COVID-19 has forced workers to rapidly adjust to new working conditions. Many workers have had to transition to new work from home arrangements. This has been a new and difficult experience for most workers. For some, the home may not be suited to working productively, or work has to be juggled with caring responsibilities. For others, the home may not be a safe or healthy working environment.
Employers have a legal duty to ensure the health and safety of employees, including at home or when employees are undertaking work outside of their normal work location. They must identify and manage both physical and psychological hazards related to working at home. These hazards may include:
- Increased workload and work demands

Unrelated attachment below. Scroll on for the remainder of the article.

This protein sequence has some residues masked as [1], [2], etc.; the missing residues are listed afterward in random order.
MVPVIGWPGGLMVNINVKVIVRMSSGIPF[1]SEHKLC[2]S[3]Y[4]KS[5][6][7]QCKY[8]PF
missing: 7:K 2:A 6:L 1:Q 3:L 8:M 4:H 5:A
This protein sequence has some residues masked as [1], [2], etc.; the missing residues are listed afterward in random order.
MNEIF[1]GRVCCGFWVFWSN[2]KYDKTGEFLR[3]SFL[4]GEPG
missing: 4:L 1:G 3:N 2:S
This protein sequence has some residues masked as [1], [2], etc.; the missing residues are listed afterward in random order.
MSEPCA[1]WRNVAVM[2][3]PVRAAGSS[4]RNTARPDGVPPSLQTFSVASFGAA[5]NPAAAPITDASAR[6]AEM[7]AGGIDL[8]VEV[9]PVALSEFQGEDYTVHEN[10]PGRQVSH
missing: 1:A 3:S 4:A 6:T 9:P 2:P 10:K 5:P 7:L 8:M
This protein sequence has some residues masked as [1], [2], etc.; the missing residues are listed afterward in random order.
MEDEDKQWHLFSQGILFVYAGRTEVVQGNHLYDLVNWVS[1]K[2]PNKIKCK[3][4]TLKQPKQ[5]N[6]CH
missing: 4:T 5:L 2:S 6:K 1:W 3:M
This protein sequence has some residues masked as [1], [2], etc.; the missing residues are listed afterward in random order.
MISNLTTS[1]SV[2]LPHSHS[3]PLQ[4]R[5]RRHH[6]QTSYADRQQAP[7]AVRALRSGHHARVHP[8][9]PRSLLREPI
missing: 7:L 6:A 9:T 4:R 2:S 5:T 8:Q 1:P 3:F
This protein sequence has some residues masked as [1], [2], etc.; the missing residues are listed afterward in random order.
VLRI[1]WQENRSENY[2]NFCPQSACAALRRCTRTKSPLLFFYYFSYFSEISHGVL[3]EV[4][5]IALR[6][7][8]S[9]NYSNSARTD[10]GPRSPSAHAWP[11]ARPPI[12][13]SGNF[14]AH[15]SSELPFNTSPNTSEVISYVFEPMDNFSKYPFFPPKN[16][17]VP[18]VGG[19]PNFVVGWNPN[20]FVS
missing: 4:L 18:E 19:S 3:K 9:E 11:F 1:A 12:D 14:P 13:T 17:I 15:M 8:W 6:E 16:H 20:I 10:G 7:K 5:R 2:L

- Increased work-related stress
- Lack of tools or resources
- Poor communication and management of change
- Long working hours
- Poor work-station set up (desks, seating, lighting)
- Inadequate workplace amenities
Under health and safety laws, your employer must consult with workers on a plan to minimise risks to workers working from home. The plan must:
- Identify what risks to the health and safety of workers exist and which workers are affected
- Assess those risks, including their likelihood and potential to harm workers’ health and safety
- Implement controls that eliminate or minimise the risks so far as reasonably practicable
- Monitor and review the implemented controls.
If you have any concerns about your health and safety working from home, contact your health and safety representative (HSR). If do not have a HSR, get in touch with your union.
Funding for this factsheet was provided by:
- the Victorian Government as part of the uTech project; and
- the Fair Work Ombudsman.
Please note that the information given here is general information only and is not legal advice. For further assistance, it is recommended you speak to your union.